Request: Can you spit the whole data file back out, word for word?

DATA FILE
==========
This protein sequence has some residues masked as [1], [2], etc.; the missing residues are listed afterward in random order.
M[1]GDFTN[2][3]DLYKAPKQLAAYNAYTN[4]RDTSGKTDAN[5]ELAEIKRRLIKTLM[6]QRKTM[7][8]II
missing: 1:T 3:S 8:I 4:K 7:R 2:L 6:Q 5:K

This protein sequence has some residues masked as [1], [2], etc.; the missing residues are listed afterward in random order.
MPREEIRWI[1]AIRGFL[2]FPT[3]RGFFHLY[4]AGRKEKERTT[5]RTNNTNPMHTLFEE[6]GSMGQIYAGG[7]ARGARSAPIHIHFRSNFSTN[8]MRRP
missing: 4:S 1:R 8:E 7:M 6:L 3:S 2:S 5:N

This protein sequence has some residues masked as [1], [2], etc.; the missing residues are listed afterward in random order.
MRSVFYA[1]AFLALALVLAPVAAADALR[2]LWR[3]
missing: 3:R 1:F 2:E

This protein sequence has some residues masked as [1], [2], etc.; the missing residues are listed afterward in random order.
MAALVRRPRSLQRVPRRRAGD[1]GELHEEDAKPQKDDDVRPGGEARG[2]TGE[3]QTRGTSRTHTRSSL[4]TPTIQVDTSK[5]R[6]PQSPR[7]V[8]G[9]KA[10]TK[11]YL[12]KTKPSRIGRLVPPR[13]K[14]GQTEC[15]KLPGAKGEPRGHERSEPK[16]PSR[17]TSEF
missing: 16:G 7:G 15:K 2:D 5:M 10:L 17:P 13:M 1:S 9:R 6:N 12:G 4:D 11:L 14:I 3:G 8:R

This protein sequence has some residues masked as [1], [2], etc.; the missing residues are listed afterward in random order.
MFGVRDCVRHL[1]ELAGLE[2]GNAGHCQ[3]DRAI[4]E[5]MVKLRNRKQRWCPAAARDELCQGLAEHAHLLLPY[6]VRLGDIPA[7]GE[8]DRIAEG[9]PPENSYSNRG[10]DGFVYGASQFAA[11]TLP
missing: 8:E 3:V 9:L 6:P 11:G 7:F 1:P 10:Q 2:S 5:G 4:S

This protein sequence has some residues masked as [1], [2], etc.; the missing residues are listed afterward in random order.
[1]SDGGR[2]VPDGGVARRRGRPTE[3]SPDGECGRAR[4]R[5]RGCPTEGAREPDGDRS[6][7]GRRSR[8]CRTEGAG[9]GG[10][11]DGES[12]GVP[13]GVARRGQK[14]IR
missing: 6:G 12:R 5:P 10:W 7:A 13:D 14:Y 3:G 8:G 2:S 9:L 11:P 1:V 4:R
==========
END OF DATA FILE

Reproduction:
This protein sequence has some residues masked as [1], [2], etc.; the missing residues are listed afterward in random order.
M[1]GDFTN[2][3]DLYKAPKQLAAYNAYTN[4]RDTSGKTDAN[5]ELAEIKRRLIKTLM[6]QRKTM[7][8]II
missing: 1:T 3:S 8:I 4:K 7:R 2:L 6:Q 5:K

This protein sequence has some residues masked as [1], [2], etc.; the missing residues are listed afterward in random order.
MPREEIRWI[1]AIRGFL[2]FPT[3]RGFFHLY[4]AGRKEKERTT[5]RTNNTNPMHTLFEE[6]GSMGQIYAGG[7]ARGARSAPIHIHFRSNFSTN[8]MRRP
missing: 4:S 1:R 8:E 7:M 6:L 3:S 2:S 5:N

This protein sequence has some residues masked as [1], [2], etc.; the missing residues are listed afterward in random order.
MRSVFYA[1]AFLALALVLAPVAAADALR[2]LWR[3]
missing: 3:R 1:F 2:E

This protein sequence has some residues masked as [1], [2], etc.; the missing residues are listed afterward in random order.
MAALVRRPRSLQRVPRRRAGD[1]GELHEEDAKPQKDDDVRPGGEARG[2]TGE[3]QTRGTSRTHTRSSL[4]TPTIQVDTSK[5]R[6]PQSPR[7]V[8]G[9]KA[10]TK[11]YL[12]KTKPSRIGRLVPPR[13]K[14]GQTEC[15]KLPGAKGEPRGHERSEPK[16]PSR[17]TSEF
missing: 16:G 7:G 15:K 2:D 5:M 10:L 17:P 13:M 1:S 9:R 6:N 12:G 4:D 11:L 14:I 3:G 8:R

This protein sequence has some residues masked as [1], [2], etc.; the missing residues are listed afterward in random order.
MFGVRDCVRHL[1]ELAGLE[2]GNAGHCQ[3]DRAI[4]E[5]MVKLRNRKQRWCPAAARDELCQGLAEHAHLLLPY[6]VRLGDIPA[7]GE[8]DRIAEG[9]PPENSYSNRG[10]DGFVYGASQFAA[11]TLP
missing: 8:E 3:V 9:L 6:P 11:G 7:F 1:P 10:Q 2:S 5:G 4:S

This protein sequence has some residues masked as [1], [2], etc.; the missing residues are listed afterward in random order.
[1]SDGGR[2]VPDGGVARRRGRPTE[3]SPDGECGRAR[4]R[5]RGCPTEGAREPDGDRS[6][7]GRRSR[8]CRTEGAG[9]GG[10][11]DGES[12]GVP[13]GVARRGQK[14]IR
missing: 6:G 12:R 5:P 10:W 7:A 13:D 14:Y 3:G 8:G 2:S 9:L 11:P 1:V 4:R